Saturday, 15 October 2016

How Can We The Tall A Mail Slot

After cutting the hole in the door and hanging the door in place, my paranoid self didn't feel comfortable with a hole in a location that could allow someone to lift open the new mail slot and take a look around. Of equal or greater concern was the possibility the burglars with freakishly small hands could reach through the slot and unlock the front door. Please disregard the fact that we live on a busy street and someone would be bound to notice them finagling their arm through a mail slot just 1 1/4" tall. Also ignore the fact that we are diligent about using our security system and are installing a secondary deadbolt. No matter, I still didn't feel good about it.

After some great suggestions and inspiration from our readers, we finally landed on a solution from eBay. The solution is a cast iron mail chute slot from an old building. This is the entry point for a mail drop that you might find in an office building. You know, the glass covered mail chutes you would see as a kid and would just want so badly to see a letter fly by from an upper floor?

We figured that when inverted and affixed to the back of the door, this decorative mail chute would offer the perfect shield to obscure any would-be peepers or small handed robbers.

When we received the mail chute slot it was covered in a rich patina of rust and flaking paint. The back of the slot had a date of 1932 cast into the back of it, so it did come out of an older building of some sort. Though it was lovely, it didn't fit with the clean look of the glossy black door. So Alex cleaned it up on the wire wheel.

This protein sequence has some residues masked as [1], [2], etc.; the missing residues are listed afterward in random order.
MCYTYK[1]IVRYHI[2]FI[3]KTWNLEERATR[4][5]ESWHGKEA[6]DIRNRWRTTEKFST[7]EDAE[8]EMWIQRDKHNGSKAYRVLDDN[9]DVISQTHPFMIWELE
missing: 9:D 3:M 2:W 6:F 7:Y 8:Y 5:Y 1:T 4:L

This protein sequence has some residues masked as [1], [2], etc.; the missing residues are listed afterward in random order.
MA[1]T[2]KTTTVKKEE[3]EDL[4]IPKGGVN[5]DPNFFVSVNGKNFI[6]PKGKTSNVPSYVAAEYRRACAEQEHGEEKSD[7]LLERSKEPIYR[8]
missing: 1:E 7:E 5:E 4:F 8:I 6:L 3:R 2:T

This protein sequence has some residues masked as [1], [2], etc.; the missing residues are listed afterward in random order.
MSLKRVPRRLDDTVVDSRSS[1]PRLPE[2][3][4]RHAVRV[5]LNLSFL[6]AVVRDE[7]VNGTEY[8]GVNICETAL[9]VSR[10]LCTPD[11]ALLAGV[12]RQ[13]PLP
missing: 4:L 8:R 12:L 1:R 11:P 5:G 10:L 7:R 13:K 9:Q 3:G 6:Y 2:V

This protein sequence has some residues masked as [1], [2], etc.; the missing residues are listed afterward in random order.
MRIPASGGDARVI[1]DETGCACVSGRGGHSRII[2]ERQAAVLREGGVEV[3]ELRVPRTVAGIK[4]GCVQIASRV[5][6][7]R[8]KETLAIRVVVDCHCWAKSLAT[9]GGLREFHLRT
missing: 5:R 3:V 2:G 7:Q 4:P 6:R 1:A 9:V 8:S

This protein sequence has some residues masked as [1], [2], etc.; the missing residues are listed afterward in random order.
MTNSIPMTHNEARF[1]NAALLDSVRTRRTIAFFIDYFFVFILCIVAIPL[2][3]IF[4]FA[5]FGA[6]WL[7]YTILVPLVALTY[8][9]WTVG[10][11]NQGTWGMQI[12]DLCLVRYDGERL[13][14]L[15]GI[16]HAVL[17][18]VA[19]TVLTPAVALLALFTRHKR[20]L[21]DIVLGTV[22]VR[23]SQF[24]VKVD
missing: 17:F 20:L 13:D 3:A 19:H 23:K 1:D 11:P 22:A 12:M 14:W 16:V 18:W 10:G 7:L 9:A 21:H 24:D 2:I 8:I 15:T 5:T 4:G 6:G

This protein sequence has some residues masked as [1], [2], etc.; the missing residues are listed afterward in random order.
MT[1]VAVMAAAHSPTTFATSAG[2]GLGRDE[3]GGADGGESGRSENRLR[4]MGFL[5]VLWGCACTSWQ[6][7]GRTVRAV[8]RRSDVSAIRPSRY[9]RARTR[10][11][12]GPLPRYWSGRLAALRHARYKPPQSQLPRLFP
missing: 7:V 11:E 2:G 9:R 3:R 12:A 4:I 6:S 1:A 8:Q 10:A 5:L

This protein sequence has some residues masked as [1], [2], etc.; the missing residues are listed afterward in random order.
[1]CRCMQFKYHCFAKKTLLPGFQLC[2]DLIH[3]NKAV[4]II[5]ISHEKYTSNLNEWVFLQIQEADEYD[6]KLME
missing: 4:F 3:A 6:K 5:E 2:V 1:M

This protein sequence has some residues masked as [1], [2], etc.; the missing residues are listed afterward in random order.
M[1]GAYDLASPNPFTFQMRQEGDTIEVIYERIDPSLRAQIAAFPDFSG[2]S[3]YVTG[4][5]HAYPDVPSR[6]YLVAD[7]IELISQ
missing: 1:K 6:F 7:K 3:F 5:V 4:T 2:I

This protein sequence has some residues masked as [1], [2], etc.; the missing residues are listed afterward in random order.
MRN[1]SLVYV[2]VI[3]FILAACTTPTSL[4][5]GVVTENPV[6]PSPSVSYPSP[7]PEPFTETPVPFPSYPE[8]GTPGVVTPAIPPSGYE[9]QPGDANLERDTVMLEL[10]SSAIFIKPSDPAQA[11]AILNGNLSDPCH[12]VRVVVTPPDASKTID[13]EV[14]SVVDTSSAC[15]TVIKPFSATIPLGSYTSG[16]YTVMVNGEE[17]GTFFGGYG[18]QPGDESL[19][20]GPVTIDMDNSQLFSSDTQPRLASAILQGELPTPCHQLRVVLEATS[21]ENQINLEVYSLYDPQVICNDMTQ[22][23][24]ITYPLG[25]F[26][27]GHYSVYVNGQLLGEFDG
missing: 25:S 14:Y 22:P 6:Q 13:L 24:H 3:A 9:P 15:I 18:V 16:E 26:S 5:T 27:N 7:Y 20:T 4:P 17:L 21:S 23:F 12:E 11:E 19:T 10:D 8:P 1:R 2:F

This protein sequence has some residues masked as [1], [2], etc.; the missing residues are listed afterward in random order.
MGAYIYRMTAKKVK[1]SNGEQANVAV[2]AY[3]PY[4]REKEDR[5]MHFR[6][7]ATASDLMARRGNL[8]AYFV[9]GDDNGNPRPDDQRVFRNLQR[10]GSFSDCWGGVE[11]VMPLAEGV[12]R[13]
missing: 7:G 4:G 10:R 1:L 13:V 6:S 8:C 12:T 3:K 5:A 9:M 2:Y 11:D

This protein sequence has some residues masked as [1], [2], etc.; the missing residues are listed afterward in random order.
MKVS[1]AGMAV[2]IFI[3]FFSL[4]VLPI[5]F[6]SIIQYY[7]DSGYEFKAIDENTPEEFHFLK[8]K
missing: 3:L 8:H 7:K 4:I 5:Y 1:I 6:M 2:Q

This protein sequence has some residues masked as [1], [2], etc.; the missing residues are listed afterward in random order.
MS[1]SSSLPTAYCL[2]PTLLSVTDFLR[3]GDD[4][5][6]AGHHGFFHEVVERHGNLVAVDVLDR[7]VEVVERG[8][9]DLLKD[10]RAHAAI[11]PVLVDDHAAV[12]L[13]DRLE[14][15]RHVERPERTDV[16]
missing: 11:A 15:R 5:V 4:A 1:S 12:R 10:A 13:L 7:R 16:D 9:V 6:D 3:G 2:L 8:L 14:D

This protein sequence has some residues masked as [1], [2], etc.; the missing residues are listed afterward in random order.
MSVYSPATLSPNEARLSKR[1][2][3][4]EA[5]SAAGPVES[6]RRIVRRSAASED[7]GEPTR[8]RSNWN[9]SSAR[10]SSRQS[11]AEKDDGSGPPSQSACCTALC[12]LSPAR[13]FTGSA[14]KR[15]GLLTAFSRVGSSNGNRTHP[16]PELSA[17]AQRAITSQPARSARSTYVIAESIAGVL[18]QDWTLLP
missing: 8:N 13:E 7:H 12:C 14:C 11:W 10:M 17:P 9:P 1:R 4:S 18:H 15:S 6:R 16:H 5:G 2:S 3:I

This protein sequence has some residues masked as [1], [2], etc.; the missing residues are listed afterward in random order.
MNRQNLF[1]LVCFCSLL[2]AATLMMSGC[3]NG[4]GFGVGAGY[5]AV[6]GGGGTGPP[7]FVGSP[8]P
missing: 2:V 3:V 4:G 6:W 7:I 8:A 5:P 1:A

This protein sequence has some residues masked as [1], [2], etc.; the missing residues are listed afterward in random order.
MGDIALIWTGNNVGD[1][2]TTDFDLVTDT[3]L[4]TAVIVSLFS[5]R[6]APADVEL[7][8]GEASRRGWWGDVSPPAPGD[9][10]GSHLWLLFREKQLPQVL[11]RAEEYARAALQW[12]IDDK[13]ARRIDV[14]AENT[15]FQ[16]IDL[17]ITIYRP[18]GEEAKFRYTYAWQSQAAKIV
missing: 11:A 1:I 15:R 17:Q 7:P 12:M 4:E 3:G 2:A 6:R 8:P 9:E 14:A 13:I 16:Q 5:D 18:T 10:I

USPS Regulations for Wall Mount Mailboxes

Wall Mount Mailboxes are convenient in areas where postal carriers travel on foot. They are also helpful for residents who are physically impaired.

The USPS does not have specific dimension requirements for wall mount mailboxes, but local codes and regulations may apply.
Customers should seek advice from their local postmaster or mail carrier before installing a wall mount mailbox to ensure proper placement and uninterrupted mail delivery.
The flap on a wall mount mailbox should operate smoothly and reliably.
Mail carriers must have safe and unobstructed access to the mailbox.

General USPS Requirements for Curbside Residential Mailboxes

All manufactured mailboxes must meet the internal and external dimension requirements of the USPS.

Curbside mailboxes must be placed on the right-hand side of the road and facing outward so that mail carriers can access it easily without leaving their vehicle.

The box or house number on a mailbox must be represented in numbers that are at least 1 inch tall, and they must be positioned on the front or flag side of the box.

Mailboxes must be placed 6 to 8 inches away from the curb; the slot or door must be 41 to 45 inches from the ground.

Curbside mailbox posts should be buried less than 24 inches deep and made from wood no larger than 4 inches high by 4 inches wide. Steel or aluminum pipes with a 2-inch diameter are also acceptable.

Newspaper receptacles may be mounted on the same post as the mailbox, but they must not contact it directly or be supported by it.

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